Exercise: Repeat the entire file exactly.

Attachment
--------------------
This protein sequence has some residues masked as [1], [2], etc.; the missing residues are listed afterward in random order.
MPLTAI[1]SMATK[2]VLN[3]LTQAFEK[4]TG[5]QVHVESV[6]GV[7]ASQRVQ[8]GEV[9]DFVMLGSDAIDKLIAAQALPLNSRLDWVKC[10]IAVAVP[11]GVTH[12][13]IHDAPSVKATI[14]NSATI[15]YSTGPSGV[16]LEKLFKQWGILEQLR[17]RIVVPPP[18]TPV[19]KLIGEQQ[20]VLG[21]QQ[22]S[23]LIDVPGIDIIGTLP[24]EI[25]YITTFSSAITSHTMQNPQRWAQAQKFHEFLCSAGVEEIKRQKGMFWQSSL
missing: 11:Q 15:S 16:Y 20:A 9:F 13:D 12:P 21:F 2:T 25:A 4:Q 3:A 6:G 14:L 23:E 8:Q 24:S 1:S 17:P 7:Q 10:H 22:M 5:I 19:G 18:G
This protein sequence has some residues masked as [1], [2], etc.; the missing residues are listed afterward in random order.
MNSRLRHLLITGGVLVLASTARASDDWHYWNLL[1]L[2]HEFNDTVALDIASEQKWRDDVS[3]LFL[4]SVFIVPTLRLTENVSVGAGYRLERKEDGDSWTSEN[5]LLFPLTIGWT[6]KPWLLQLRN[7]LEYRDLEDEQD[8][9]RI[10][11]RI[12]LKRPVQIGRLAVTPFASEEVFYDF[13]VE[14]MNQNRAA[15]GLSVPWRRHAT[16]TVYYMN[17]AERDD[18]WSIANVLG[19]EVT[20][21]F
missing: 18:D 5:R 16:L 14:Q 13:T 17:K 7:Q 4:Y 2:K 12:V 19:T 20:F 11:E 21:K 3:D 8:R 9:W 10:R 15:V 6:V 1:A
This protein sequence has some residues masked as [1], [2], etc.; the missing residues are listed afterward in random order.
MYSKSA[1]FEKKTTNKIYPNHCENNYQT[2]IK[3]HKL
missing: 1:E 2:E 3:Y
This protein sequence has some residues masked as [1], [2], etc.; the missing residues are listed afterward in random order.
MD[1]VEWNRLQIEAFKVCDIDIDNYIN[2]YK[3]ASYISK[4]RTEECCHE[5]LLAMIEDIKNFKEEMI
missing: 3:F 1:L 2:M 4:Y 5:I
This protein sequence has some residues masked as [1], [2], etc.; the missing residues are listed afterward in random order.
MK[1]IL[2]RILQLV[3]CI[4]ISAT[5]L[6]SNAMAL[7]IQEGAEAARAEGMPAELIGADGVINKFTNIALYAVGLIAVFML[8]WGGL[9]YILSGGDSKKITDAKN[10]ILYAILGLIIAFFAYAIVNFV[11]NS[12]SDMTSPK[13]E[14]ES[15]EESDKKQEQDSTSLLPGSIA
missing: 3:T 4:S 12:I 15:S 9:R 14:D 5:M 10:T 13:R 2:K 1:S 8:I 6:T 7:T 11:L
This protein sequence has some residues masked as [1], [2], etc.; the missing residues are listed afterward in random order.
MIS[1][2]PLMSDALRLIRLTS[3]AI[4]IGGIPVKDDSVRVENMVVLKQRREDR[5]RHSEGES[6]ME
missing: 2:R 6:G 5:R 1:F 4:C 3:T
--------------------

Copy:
This protein sequence has some residues masked as [1], [2], etc.; the missing residues are listed afterward in random order.
MPLTAI[1]SMATK[2]VLN[3]LTQAFEK[4]TG[5]QVHVESV[6]GV[7]ASQRVQ[8]GEV[9]DFVMLGSDAIDKLIAAQALPLNSRLDWVKC[10]IAVAVP[11]GVTH[12][13]IHDAPSVKATI[14]NSATI[15]YSTGPSGV[16]LEKLFKQWGILEQLR[17]RIVVPPP[18]TPV[19]KLIGEQQ[20]VLG[21]QQ[22]S[23]LIDVPGIDIIGTLP[24]EI[25]YITTFSSAITSHTMQNPQRWAQAQKFHEFLCSAGVEEIKRQKGMFWQSSL
missing: 11:Q 15:S 16:Y 20:A 9:F 13:D 12:P 21:F 2:T 25:A 4:Q 3:A 6:G 14:L 23:E 8:Q 24:S 1:S 17:P 7:Q 10:H 22:M 5:I 19:G 18:G
This protein sequence has some residues masked as [1], [2], etc.; the missing residues are listed afterward in random order.
MNSRLRHLLITGGVLVLASTARASDDWHYWNLL[1]L[2]HEFNDTVALDIASEQKWRDDVS[3]LFL[4]SVFIVPTLRLTENVSVGAGYRLERKEDGDSWTSEN[5]LLFPLTIGWT[6]KPWLLQLRN[7]LEYRDLEDEQD[8][9]RI[10][11]RI[12]LKRPVQIGRLAVTPFASEEVFYDF[13]VE[14]MNQNRAA[15]GLSVPWRRHAT[16]TVYYMN[17]AERDD[18]WSIANVLG[19]EVT[20][21]F
missing: 18:D 5:R 16:L 14:Q 13:T 17:K 7:Q 4:Y 2:K 12:V 19:T 20:F 11:E 21:K 3:D 8:R 9:W 10:R 15:V 6:V 1:A
This protein sequence has some residues masked as [1], [2], etc.; the missing residues are listed afterward in random order.
MYSKSA[1]FEKKTTNKIYPNHCENNYQT[2]IK[3]HKL
missing: 1:E 2:E 3:Y
This protein sequence has some residues masked as [1], [2], etc.; the missing residues are listed afterward in random order.
MD[1]VEWNRLQIEAFKVCDIDIDNYIN[2]YK[3]ASYISK[4]RTEECCHE[5]LLAMIEDIKNFKEEMI
missing: 3:F 1:L 2:M 4:Y 5:I
This protein sequence has some residues masked as [1], [2], etc.; the missing residues are listed afterward in random order.
MK[1]IL[2]RILQLV[3]CI[4]ISAT[5]L[6]SNAMAL[7]IQEGAEAARAEGMPAELIGADGVINKFTNIALYAVGLIAVFML[8]WGGL[9]YILSGGDSKKITDAKN[10]ILYAILGLIIAFFAYAIVNFV[11]NS[12]SDMTSPK[13]E[14]ES[15]EESDKKQEQDSTSLLPGSIA
missing: 3:T 4:S 12:I 15:S 9:R 14:D 5:M 10:T 13:R 2:K 1:S 8:I 6:T 7:T 11:L
This protein sequence has some residues masked as [1], [2], etc.; the missing residues are listed afterward in random order.
MIS[1][2]PLMSDALRLIRLTS[3]AI[4]IGGIPVKDDSVRVENMVVLKQRREDR[5]RHSEGES[6]ME
missing: 2:R 6:G 5:R 1:F 4:C 3:T